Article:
Regarding The Earth With Envious Eyes
The War Of The Worlds is not a particularly difficult novel to adapt but in the case of BBC’s latest Sunday night drama, you’d be forgiven for thinking otherwise. With key elements of the original story changed and some politically charged societal messages around feminism, The War Of The Worlds gets off to a poor start here, delivering a glacially paced storyline that takes a good 30 minutes before kicking into gear.
We begin with a female narrator reading out the early script from War Of The Worlds before the martian ship takes flight and heads toward Earth. We’re in Woking 1905 as our tale begins, with astronomer Ogilvy witnessing the blast from Mars through his telescope. Printing out pictures of the phenomenon, he debates with un-wed couple Amy and George over the possibility this is a volcanic eruption from the red planet. In the morning, George says goodbye to Amy and heads off to the Telegraph where he works as a journalist.
After an eloquent speech, George bides his time and listens as the press are briefed regarding an imminent attack from Russia. It turns out the man giving the speech is George’s brother, Frederick. As we soon find out, that attack is not coming from our Eastern neighbours, it’s actually coming from Mars. The chances of that are, of course, a million to one but before we see the craft inevitably crash-land, George and Amy discuss female empowerment back home.
In the morning, Ogilvy, Amy and George look on in marvel at the crashed spaceship, believing this to be a shooting star. Despite it causing quite the ruckus, they’re the only ones who arrive on the scene for now and as the ground rumbles, they discuss what to do next. As it happens, The Telegraph aren’t interested in this story and instead, want more details on Russia. An annoyed George leaves work while Ogilvy and Amy continue to dig.
Meanwhile George visits his ex-wife Lucy and asks her to sign his divorce papers. She refuses though and instead he heads back on the train after his fruitless ordealand straight back to the dig site. Once there, Ogilvy hears mechanical whirrs comings from the spherical shape, eventually turning into the monstrous, robotic creatures that terrorize England.
Rushing back to their apartment, Amy and George watch as more objects fall from the sky. In the wake of the devastation, George heads back to the site to try and find Ogilvy. However, there’s no sign of him and it turns out the army have taken control of the situation, rounding up the dead and pedalling the story that these fatalities were caused by a forest fire.
Amy heads to Ogilvy’s lab and snatches up the various photos from Mars. However, she doesn’t get long to procrastinate with George as explosions blast Woking and cause George and Amy to flee on a stray horse. In the ensuing chaos, Amy and George are seperated and it’s here we see the machines first-hand. The large, mechanical behemoths tower over the land, roaring mechanically at George. He screams at Amy to head to Frederick’s while he’s knocked down under flying rubble. As we soon learn, he survived the attack and finds himself caught in the midst of destruction while in London, Amy arrives and informs Frederick of the attack. To complicate matters, it turns out Amy is also pregnant.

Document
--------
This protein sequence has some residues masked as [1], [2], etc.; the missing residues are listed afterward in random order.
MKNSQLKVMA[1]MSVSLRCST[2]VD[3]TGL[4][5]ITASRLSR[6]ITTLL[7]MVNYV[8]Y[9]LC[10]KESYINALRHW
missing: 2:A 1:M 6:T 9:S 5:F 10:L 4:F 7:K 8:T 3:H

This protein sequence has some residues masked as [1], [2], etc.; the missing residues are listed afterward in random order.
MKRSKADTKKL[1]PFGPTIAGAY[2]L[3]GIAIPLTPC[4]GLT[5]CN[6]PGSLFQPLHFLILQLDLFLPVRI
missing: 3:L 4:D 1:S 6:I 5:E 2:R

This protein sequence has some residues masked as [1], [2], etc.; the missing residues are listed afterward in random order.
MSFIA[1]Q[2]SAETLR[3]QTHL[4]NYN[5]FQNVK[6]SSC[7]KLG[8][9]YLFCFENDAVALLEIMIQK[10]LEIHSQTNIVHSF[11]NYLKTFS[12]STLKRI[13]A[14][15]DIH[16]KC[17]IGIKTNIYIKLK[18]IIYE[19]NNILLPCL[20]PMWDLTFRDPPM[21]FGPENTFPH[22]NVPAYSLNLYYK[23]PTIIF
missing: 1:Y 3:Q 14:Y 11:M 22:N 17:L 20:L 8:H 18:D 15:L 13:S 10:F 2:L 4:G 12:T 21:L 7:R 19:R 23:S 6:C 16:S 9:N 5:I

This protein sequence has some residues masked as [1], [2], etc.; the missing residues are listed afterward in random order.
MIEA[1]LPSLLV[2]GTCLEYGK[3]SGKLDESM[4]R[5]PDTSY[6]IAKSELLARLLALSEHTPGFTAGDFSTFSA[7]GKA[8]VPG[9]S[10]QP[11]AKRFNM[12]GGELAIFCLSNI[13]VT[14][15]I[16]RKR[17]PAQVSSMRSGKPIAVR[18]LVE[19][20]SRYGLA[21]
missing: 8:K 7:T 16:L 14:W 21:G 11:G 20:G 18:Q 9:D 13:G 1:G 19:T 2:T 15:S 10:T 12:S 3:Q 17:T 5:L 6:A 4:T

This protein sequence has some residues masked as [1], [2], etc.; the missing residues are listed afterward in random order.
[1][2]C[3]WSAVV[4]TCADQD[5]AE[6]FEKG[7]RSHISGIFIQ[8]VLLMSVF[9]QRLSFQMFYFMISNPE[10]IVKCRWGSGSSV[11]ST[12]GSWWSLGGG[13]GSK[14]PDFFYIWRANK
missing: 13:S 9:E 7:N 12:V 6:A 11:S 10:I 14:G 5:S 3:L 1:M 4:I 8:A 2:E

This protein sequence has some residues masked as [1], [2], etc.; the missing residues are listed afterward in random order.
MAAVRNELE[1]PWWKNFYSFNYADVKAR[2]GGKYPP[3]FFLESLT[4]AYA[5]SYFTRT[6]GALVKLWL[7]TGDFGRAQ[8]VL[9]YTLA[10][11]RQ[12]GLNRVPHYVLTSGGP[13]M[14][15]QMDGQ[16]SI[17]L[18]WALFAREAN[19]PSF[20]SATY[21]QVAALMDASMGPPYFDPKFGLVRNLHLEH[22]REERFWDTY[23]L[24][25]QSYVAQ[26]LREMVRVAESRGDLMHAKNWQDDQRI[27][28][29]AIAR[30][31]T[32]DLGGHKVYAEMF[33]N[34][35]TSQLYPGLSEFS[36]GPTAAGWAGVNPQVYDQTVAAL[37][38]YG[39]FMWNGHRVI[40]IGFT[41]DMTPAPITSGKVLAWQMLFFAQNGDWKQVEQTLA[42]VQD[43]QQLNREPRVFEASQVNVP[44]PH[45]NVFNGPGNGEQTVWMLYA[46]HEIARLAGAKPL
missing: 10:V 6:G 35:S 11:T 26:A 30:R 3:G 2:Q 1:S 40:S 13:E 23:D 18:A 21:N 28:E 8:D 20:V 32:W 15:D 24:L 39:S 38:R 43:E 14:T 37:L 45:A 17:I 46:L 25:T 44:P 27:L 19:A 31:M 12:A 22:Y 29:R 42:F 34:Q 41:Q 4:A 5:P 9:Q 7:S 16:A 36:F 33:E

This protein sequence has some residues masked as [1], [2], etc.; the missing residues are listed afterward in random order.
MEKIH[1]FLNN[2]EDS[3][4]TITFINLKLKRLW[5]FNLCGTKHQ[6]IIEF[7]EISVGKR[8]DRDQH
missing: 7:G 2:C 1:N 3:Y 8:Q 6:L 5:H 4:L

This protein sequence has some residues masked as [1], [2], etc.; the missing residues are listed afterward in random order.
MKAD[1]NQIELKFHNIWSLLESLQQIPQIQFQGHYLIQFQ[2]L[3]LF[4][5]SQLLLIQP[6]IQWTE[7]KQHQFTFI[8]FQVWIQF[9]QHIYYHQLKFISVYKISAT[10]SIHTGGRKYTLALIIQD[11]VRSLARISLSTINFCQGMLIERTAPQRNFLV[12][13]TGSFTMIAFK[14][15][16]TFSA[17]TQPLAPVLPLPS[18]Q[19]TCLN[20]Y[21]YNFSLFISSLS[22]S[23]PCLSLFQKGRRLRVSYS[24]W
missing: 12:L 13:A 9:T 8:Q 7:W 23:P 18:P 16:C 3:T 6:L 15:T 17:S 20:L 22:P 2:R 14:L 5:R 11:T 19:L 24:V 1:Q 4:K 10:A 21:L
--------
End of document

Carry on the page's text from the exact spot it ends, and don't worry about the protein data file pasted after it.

As the episode closes out, we skip forward in time to see Amy with her child; a war-weary survivor struggling to find George. As the camera pans out we see the desolate ruins of London stretching on in the distance.
With glacial pacing and some serious changes to the original story, The War Of The Worlds gets off to a bumpy start here, taking far too long to get to the meat of the plot. The early female narrator lacks the intensity of Jeff Wayne or H.G Wells either, although the orignal orchestral score is a nice inclusion, albeit at the expensive of not being entirely faithful to the book. Personally, I would have liked a more modern interpretation for some of the iconic themes from the original broadcast, but given the changes made to the source material, perhaps it’s for the best they’re not included.
While I’m all for equality and feminism, I’m not quite sure the wake of an alien invasion in 1905 England is the time or place. It doesn’t help that Amy herself doesn’t have a whole lot of characterisation and the entire character drama revolves around such superficial, pointless melodrama that it makes these scenes completely obsolete thanks to the teasing glimpses of the future.
With the promise of more action next week, there’s still time for this to change but as it stands The War Of The Worlds is a disappointing adaptation, one that’s even harder to swallow given the numerous teasers the BBC have put out over the months building up to this. Still, there’s plenty of time left to turn it around but for now, The War Of The Worlds has quite the mountain to climb to reach those illustrious heights the original hits.
Expect A Full Season Write Up When This Season Concludes!